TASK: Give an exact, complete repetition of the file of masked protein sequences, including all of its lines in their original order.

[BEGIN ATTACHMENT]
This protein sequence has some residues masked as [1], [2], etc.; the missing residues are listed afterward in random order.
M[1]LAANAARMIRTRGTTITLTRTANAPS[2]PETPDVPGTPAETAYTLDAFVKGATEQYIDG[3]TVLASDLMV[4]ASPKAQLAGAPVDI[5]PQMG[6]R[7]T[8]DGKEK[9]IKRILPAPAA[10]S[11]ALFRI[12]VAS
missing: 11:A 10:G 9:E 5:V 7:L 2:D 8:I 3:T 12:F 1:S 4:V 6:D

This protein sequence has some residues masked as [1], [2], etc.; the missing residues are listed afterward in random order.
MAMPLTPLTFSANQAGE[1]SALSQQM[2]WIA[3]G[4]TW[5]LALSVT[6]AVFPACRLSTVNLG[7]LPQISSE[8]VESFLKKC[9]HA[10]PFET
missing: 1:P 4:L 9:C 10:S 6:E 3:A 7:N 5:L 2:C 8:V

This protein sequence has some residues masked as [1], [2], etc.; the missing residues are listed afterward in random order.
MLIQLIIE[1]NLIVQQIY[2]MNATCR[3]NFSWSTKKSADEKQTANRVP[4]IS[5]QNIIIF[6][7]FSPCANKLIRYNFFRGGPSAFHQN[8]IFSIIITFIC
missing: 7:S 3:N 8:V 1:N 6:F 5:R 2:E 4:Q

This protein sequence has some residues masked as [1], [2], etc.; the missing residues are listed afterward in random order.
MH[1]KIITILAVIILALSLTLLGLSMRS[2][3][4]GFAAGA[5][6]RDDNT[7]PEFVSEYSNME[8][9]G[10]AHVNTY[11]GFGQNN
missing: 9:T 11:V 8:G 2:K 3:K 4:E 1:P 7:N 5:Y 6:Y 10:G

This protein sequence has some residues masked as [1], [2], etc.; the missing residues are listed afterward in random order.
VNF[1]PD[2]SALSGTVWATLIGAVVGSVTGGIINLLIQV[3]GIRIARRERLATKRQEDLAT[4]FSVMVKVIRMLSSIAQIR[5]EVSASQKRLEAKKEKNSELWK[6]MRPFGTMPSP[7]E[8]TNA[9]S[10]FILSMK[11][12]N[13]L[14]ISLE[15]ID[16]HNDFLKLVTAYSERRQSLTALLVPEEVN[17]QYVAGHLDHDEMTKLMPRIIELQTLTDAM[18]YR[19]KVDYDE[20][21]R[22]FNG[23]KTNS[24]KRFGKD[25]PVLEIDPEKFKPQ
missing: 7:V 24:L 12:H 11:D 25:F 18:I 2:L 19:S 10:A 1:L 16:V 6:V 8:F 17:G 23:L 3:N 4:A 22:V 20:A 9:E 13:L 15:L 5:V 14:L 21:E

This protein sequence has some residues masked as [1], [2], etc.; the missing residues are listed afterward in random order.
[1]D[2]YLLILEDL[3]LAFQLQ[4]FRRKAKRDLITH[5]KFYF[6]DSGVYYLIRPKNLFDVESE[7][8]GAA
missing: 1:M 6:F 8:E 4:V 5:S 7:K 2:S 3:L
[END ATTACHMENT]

This protein sequence has some residues masked as [1], [2], etc.; the missing residues are listed afterward in random order.
M[1]LAANAARMIRTRGTTITLTRTANAPS[2]PETPDVPGTPAETAYTLDAFVKGATEQYIDG[3]TVLASDLMV[4]ASPKAQLAGAPVDI[5]PQMG[6]R[7]T[8]DGKEK[9]IKRILPAPAA[10]S[11]ALFRI[12]VAS
missing: 11:A 10:G 9:E 5:V 7:L 2:D 8:I 3:T 12:F 1:S 4:V 6:D

This protein sequence has some residues masked as [1], [2], etc.; the missing residues are listed afterward in random order.
MAMPLTPLTFSANQAGE[1]SALSQQM[2]WIA[3]G[4]TW[5]LALSVT[6]AVFPACRLSTVNLG[7]LPQISSE[8]VESFLKKC[9]HA[10]PFET
missing: 1:P 4:L 9:C 10:S 6:E 3:A 7:N 5:L 2:C 8:V

This protein sequence has some residues masked as [1], [2], etc.; the missing residues are listed afterward in random order.
MLIQLIIE[1]NLIVQQIY[2]MNATCR[3]NFSWSTKKSADEKQTANRVP[4]IS[5]QNIIIF[6][7]FSPCANKLIRYNFFRGGPSAFHQN[8]IFSIIITFIC
missing: 7:S 3:N 8:V 1:N 6:F 5:R 2:E 4:Q

This protein sequence has some residues masked as [1], [2], etc.; the missing residues are listed afterward in random order.
MH[1]KIITILAVIILALSLTLLGLSMRS[2][3][4]GFAAGA[5][6]RDDNT[7]PEFVSEYSNME[8][9]G[10]AHVNTY[11]GFGQNN
missing: 9:T 11:V 8:G 2:K 3:K 4:E 1:P 7:N 5:Y 6:Y 10:G

This protein sequence has some residues masked as [1], [2], etc.; the missing residues are listed afterward in random order.
VNF[1]PD[2]SALSGTVWATLIGAVVGSVTGGIINLLIQV[3]GIRIARRERLATKRQEDLAT[4]FSVMVKVIRMLSSIAQIR[5]EVSASQKRLEAKKEKNSELWK[6]MRPFGTMPSP[7]E[8]TNA[9]S[10]FILSMK[11][12]N[13]L[14]ISLE[15]ID[16]HNDFLKLVTAYSERRQSLTALLVPEEVN[17]QYVAGHLDHDEMTKLMPRIIELQTLTDAM[18]YR[19]KVDYDE[20][21]R[22]FNG[23]KTNS[24]KRFGKD[25]PVLEIDPEKFKPQ
missing: 7:V 24:L 12:H 11:D 25:F 18:I 2:L 19:S 10:A 1:L 16:V 6:V 8:F 17:G 23:L 3:N 4:A 22:V 20:A 9:E 13:L 15:L 5:V 14:L 21:E

This protein sequence has some residues masked as [1], [2], etc.; the missing residues are listed afterward in random order.
[1]D[2]YLLILEDL[3]LAFQLQ[4]FRRKAKRDLITH[5]KFYF[6]DSGVYYLIRPKNLFDVESE[7][8]GAA
missing: 1:M 6:F 8:E 4:V 5:S 7:K 2:S 3:L